Jake Epstein (L) and Sara Farb, singing a final duet as Springsteen and Dylan on November 14. Photo credit: Joanna Akoyl.How have I never been to an UnCovered concert until this point? How could I have missed that this series is right up my alley? Now a signature annual event for The Musical Stage Company, the UnCovered series makes a point of investigating and unearthing the stories told by popular songs and, via exploration with individual performers alongside artistic director Mitchell Markus and music director Reza Jacobs, creates new, explicitly theatrical musical arrangements to bring those stories out.

Every year, different singer/songwriters are chosen to be featured. This year they fell upon Bob Dylan and Bruce Springsteen, a choice that led to a revelatory, moving, celebratory evening of both their and our times.

The evening began with Sara Farb as Bob Dylan. Calmly, with a quiet, almost disconcerting intensity, she came onstage to talk to us, slipping in and out of a cappella snippets of song before gradually moving into a full-throated performance of “Mr Tambourine Man.” It set the tempo and tone of the evening: a window into an unexpectedly self-deprecating, rather dark-humoured singer-songwriter denying to us that he had any deep purpose in the writing of his songs, that he was not, as some insisted, “the spokesman of his age.”

Throughout the first half of the evening, Farb (as Dylan) continued this theme, talking to us between songs performed by others, often watching from an armchair ensconced in the territory of the (magnificent) band. He continued to deny his importance until near the end of this first half, when he expressed the hope that someone might be found to carry on “the work” – work that clearly, through the performance of the songs, proved wrong his insistence that he wrote without any socio-political purpose.

In Part Two, Jake Epstein as Bruce Springsteen took over the narrative duties, as his own story overlapped with Dylan's – the young Springsteen inspired to write songs and “make a difference” in the same way, but along that journey having to fight being compared to Dylan, and create his own identity and style. Like Farb as Dylan, Epstein was completely believable as his character, embodying Springsteen’s personality and his clear approach to involving the audience in the concert experience – a more joyful, lighthearted approach than Dylan’s, with songs with just as much weight and anger and purpose, yet also filled with longing and hope.

The superb company of singers joyfully shared the songs with us, excavating the stories and bringing them to life with subtle detail. Melissa O'Neill, with her rough, dark velvet sound, made magic first in Dylan's “It Ain’t Me Babe,” and then again in the classic Springsteen “The River,” making the iconic character of Mary live before us in a moving partial duet with Epstein’s Springsteen. Brent Carver proved again why he is at the top of the list of interpreters of song, imperceptibly gathering up all the audience into his arms to wring our hearts with a quiet exploration of “Knocking on Heaven's Door” that built to an apocalyptic passionate finish. There was also the joyful release of full rock and roll power in Dylan's “Like A Rolling Stone,” with Farb saying to the band “now play loud” and singing full out – and in the second half, Andrew Penner backed up by Hailey Gillis and Arinea Hermans blasting out a joyously rocking rendition of “Born to Run.”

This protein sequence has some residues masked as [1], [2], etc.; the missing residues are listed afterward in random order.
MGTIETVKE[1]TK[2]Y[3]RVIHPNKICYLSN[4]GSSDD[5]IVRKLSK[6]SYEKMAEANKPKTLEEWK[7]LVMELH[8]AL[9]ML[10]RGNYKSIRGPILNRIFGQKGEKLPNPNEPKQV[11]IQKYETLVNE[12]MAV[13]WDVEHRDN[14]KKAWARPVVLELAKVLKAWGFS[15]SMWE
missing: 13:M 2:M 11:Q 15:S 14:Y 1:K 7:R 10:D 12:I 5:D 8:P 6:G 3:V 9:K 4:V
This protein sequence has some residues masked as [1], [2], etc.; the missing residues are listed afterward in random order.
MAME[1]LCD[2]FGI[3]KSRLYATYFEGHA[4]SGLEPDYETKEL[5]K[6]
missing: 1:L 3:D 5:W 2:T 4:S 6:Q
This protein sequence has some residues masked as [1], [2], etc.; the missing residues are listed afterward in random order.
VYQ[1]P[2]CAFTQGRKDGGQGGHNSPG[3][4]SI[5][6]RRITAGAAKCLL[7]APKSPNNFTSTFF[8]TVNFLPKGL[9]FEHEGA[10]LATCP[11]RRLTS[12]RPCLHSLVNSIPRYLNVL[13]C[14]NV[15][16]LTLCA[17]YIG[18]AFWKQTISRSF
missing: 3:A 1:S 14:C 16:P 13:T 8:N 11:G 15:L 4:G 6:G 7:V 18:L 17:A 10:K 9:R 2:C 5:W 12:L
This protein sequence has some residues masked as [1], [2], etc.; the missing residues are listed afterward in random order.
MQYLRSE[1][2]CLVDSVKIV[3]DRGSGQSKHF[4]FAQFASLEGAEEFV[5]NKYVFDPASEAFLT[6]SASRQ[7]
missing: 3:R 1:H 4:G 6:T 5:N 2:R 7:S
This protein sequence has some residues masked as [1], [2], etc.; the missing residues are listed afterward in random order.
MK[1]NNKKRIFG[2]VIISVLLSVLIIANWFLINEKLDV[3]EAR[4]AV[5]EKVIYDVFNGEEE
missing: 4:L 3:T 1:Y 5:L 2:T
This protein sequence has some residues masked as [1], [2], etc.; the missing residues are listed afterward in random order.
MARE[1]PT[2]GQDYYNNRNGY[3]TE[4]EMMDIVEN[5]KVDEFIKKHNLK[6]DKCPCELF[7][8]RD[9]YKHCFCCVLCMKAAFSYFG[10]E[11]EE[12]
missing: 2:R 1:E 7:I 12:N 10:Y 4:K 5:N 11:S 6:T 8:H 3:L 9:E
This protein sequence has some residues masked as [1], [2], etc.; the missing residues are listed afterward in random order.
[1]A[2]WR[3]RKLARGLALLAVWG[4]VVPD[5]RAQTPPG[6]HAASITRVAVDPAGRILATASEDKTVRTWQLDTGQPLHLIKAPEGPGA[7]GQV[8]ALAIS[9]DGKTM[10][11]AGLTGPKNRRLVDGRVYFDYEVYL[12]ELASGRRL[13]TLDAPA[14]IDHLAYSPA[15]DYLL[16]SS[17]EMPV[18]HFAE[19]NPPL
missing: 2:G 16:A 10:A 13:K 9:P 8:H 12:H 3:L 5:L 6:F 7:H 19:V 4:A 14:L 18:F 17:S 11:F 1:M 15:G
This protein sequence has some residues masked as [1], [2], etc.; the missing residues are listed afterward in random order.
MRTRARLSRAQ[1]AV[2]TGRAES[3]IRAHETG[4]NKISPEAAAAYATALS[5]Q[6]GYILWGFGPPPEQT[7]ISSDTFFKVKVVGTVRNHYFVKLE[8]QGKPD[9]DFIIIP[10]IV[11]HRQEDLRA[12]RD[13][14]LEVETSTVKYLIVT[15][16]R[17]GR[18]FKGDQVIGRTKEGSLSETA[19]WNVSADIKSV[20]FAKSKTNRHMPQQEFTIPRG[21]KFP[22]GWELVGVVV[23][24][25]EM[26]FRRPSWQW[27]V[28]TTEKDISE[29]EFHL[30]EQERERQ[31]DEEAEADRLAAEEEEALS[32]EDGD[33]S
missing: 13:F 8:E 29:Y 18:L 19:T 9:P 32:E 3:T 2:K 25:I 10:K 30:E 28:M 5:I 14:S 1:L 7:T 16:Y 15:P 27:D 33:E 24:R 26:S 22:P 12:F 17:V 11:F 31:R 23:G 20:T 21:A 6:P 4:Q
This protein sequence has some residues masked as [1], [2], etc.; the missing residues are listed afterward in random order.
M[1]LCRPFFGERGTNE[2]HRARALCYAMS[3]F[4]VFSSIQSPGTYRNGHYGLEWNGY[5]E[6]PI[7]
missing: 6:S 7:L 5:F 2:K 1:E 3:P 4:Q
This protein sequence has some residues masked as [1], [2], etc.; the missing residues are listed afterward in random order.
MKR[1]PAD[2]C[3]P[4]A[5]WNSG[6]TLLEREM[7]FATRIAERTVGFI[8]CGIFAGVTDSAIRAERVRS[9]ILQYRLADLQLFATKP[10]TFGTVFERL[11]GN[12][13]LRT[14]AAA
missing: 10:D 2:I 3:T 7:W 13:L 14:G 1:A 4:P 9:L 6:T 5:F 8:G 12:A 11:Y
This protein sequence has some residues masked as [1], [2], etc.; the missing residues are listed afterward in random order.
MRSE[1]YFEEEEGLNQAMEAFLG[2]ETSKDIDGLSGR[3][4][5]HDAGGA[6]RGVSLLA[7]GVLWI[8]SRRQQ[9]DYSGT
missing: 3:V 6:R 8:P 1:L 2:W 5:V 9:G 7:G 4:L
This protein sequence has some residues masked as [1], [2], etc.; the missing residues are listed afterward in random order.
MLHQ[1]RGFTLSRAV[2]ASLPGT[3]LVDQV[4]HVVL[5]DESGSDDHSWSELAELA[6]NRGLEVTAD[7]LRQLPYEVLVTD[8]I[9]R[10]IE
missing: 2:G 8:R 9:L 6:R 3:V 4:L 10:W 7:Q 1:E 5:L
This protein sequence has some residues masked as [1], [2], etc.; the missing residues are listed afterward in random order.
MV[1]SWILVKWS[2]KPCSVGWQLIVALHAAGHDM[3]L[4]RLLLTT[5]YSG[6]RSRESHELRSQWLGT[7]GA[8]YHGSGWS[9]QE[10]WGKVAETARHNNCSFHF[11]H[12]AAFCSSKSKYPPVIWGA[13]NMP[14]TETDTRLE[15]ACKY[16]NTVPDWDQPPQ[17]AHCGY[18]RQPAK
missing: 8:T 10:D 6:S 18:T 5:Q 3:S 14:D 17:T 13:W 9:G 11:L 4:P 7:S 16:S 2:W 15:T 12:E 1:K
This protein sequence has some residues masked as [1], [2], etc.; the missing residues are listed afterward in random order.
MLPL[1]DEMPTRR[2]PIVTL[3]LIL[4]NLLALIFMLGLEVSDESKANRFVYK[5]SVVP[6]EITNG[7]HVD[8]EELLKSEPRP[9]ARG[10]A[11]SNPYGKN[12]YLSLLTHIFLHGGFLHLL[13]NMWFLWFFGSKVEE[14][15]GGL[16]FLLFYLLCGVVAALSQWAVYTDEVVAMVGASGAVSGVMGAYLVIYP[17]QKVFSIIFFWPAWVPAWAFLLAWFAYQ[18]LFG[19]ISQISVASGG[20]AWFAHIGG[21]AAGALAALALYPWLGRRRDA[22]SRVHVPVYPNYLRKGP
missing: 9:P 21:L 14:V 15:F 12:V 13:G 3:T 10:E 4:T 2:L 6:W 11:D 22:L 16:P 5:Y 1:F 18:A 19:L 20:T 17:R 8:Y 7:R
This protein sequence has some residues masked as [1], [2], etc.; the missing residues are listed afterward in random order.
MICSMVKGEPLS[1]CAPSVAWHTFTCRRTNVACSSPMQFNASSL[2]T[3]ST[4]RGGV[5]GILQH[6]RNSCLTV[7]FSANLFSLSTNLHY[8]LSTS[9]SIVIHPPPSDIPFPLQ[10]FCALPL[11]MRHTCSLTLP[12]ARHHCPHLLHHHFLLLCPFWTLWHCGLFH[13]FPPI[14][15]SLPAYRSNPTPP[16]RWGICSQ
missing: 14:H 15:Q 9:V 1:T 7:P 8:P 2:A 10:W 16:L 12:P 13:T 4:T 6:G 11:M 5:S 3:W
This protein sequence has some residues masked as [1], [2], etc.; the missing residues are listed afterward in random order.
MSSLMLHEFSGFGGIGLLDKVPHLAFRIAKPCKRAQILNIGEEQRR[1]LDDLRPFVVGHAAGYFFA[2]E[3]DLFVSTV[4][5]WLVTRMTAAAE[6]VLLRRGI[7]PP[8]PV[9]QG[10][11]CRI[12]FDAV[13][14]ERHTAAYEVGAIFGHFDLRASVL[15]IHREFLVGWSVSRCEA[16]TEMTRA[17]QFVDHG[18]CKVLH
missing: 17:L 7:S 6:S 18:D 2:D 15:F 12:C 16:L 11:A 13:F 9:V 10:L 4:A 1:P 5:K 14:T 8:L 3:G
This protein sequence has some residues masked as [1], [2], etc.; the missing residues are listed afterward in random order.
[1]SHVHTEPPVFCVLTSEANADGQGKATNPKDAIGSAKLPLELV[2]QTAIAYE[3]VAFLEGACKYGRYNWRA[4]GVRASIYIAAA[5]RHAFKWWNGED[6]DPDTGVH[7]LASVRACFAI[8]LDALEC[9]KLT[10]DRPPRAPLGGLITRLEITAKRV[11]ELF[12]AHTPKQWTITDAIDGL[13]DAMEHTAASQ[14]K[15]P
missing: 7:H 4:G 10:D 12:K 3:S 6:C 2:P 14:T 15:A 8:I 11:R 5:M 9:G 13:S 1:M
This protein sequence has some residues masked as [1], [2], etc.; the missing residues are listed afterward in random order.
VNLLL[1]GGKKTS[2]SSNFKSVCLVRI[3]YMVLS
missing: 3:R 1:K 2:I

All was tied up at the end, with Dylan and Springsteen meeting backstage on the occasion of  Dylan being awarded the Kennedy Centre Honours – Dylan asking, “Is there anything I can do for you?”, Springsteen replying, “Are you kidding, you have already done it” – and the two of them joining in a quietly powerful duet of “The Times They Are A Changin’,” an arrangement that in its subtlety and complexity summarized all we had heard: difficult times are still here, and we still need music and song that connects with our world, that tells its stories and that asks the questions and speaks the truths that not everyone wants to hear.

I could easily write several pages more about all the talent onstage and in the full creative team: Jackie Richardson’s soul-inspired rocking of the house with a powerful yet soft, all-encompassing “Forever Young,” Hailey Gillis and Arinea Hermans, who did excellent work as the backup singers and giving us exquisite harmonies of notes and emotions in “Make You Feel My Love,” Jake Epstein again showing a wide range, from an aching performance of Dylan's “Don't Think Twice/It's All Right” in the first half to creating Springsteen before our eyes in the second.

This is an unmissable show and series – and I am already looking forward to the next one.

The Musical Stage Company’s present “UnCovered: Dylan & Springsteen” at Koerner Hall in Toronto, November 14 to 16.

Toronto-based “lifelong theatre person” Jennifer (Jenny) Parr works as a director, fight director, stage manager and coach, and is equally crazy about movies and musicals.

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